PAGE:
Bedtime Stories with R.A. Spratt

'Hercules and the Nemean Lion' as told by Nanny Piggins

January 18, 2023 R.A. Spratt Season 5 Episode 19
Bedtime Stories with R.A. Spratt
'Hercules and the Nemean Lion' as told by Nanny Piggins
Show Notes Transcript

When they are stuck on the train platform waiting for the next train, Nanny Piggins tells Boris and the children the story of the first labour of Hercules when he had to kill the Nemean Lion. And how it did not quite go that way, thanks to Nanny Piggins distant relative – Iolaus Piggins

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‘Hercules and the Nemean Lion’ as told by Nanny Piggins


Nanny Piggins, Boris and the children were sitting on a bench at a train station waiting for the next train. It was going to be a long wait because they had only just missed the previous one. 

And when I say they missed the train, it was really the train that had missed them. Because as the train was pulling in to the station, the driver had spotted Nanny Piggins coming down the stairsand hit the accelerator, driving straight through the station without stopping.

Nanny Piggins tried forcing him to stop by running along the platform and bashing her handbag against the window. But the platform was only a hundred metres long and she was wearing a lovely Louis Vitton gown, so she hadn’t wanted to plummet off the end into a heap of gravel.  

To be fair to the driver, he was not pigist. He was just frightened of Nanny Piggins. She had caught his train several months earlier, and scolded him severely for braking too suddenly. She was taking home a pavlova and the sudden changes of speed of the train had made the whipped cream slide off the meringue. She’d been forced to eat the whole thing before further damage could be done. 

Which was probably why she had told him off so thoroughly, she was full of all that pavlova eggy sugary goodness so she could think up some really cutting things to say – like ‘where did you get your train drivers license from the back of a toilet cistern?’ and ‘I’ve had smoother rides being blasted out of a Napoleonic cannon.’

So that’s how Nanny Piggins, Boris and the children came to be sitting on the platform feeling forlourn.  There were several other confused and disgruntled passengers waiting too.

‘This train station doesn’t even have a good vending machine,’ complained Nanny Piggins.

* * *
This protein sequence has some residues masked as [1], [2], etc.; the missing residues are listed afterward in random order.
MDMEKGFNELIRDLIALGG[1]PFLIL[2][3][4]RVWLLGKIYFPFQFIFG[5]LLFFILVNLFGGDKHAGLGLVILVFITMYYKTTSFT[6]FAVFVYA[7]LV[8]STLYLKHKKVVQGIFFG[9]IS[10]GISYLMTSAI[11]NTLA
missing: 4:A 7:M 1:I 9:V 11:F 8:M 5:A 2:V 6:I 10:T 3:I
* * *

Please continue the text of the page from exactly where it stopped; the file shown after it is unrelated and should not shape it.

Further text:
‘It did have a vending machine,’ Derrick reminded her. ‘But you stole all the chocolate bars out of it last time.’

‘I did not!’ said Nanny Piggins. ‘It’s not stealing if the chocolate falls out. I couldn’t leave the chocolate lying on the platform in hot weather. It would melt and be totally ruined.’

‘Yes, but the only reason the chocolate fell out of the vending machine is because you got Boris to pick it up and shake it upside down,’ Samantha reminded her.

‘I thought there might be some loose chocolate in there,’ said Nanny Piggins. ‘Loose chocolate is like loose change down the back of the couch. That’s a finders keepers situation. Everyone knows that.’

‘We’ve got a half hour to wait,’ said Michael. ‘Since there’s nothing to eat. Why don’t you tell us a story to pass the time.’

‘Alright,’ said Nanny Piggins. ‘But what story should I tell?’

‘How about one of Hercules labours?’ asked Samantha. 

‘Yeah,’ said Derrick. ‘You told us the one where Hercules cleaned the Augean stables. But he had another 9 labours he had to perform, didn’t he?’

‘Hercules actually performed another eleven,’ said Nanny Piggins. ‘It was only supposed to be ten in total, but his sneaky cousin King Eurystheus said he cheated on two of them and so had to do extra. Cleaning the Augean stables was the fifth labour.’

‘So what was the first labour?’ asked Samantha. ‘Did he have to clean a public toilet? Or clean a sewer pipe? Or clean a really muddy African elephant?’

‘No, it was none of those things,’ said Nanny Piggins. ‘Hercules first labour involved no cleaning at all. It involved killing! Which probably actually did lead to cleaning, because I’m sure it is a very messy business that require a good bath afterwards.’

‘Huh?’ said Michael.

‘The first labour that King Eurystheus ordered Hercules to perform was to kill the Nemean Lion!’ said Nanny Piggins.

‘That’s awful,’ wailed Boris. ‘What did the Nemean lion ever do to him? Lions are some of the loveliest people I know. Cassandra and Amy from the circus were always so friendly to me. They’d never dream of biting anyone. …Unless you ate their steak when they weren’t looking, in which case they could be very grumpy indeed. But so long as they didn’t marinate their steak in honey, that very rarely happened, and we got along very well.’

‘Yes, I know, dear,’ said Nanny Piggins. ‘But you must remember – the performing lions at the circus were highly trained professionals. And also, extremely well fed. The Ringmaster was evil, but not a fool. When you run a business, you must keep your overheads low, but under feeding a lion is a terrible false economy.